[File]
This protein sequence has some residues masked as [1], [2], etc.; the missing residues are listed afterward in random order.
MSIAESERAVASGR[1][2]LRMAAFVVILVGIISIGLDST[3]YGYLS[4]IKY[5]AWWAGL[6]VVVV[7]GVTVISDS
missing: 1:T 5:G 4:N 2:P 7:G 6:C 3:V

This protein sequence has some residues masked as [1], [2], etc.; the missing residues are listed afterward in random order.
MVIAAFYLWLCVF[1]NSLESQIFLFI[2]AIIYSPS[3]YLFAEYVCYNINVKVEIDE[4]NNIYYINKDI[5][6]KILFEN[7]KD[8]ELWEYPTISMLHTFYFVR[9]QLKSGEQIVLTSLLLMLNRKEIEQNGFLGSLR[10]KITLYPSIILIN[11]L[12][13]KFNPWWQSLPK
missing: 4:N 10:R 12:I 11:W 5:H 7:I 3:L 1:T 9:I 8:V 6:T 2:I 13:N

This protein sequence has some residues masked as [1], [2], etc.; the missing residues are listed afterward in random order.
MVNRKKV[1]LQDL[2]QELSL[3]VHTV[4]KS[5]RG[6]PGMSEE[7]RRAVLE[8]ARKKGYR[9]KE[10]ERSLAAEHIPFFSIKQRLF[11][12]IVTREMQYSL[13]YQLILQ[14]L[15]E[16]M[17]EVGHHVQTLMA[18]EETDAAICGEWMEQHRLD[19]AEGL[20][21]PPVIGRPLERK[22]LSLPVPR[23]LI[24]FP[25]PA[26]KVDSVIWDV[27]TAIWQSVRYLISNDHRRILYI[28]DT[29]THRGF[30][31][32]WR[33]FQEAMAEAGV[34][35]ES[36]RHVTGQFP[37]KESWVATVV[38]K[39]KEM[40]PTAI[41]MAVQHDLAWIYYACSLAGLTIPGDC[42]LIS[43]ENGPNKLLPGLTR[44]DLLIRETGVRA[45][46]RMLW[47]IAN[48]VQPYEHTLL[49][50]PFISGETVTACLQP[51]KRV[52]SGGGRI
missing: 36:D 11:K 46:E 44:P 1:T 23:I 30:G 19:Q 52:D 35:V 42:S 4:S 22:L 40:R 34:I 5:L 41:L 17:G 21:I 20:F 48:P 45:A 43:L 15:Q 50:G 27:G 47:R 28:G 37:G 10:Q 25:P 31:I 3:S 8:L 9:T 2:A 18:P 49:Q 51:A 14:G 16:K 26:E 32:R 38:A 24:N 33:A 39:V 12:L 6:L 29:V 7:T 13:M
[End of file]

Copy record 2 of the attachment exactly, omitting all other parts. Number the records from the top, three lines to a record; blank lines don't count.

This protein sequence has some residues masked as [1], [2], etc.; the missing residues are listed afterward in random order.
MVIAAFYLWLCVF[1]NSLESQIFLFI[2]AIIYSPS[3]YLFAEYVCYNINVKVEIDE[4]NNIYYINKDI[5][6]KILFEN[7]KD[8]ELWEYPTISMLHTFYFVR[9]QLKSGEQIVLTSLLLMLNRKEIEQNGFLGSLR[10]KITLYPSIILIN[11]L[12][13]KFNPWWQSLPK
missing: 4:N 10:R 12:I 11:W 5:H 7:I 3:L 1:T 9:I 8:V 6:T 2:I 13:N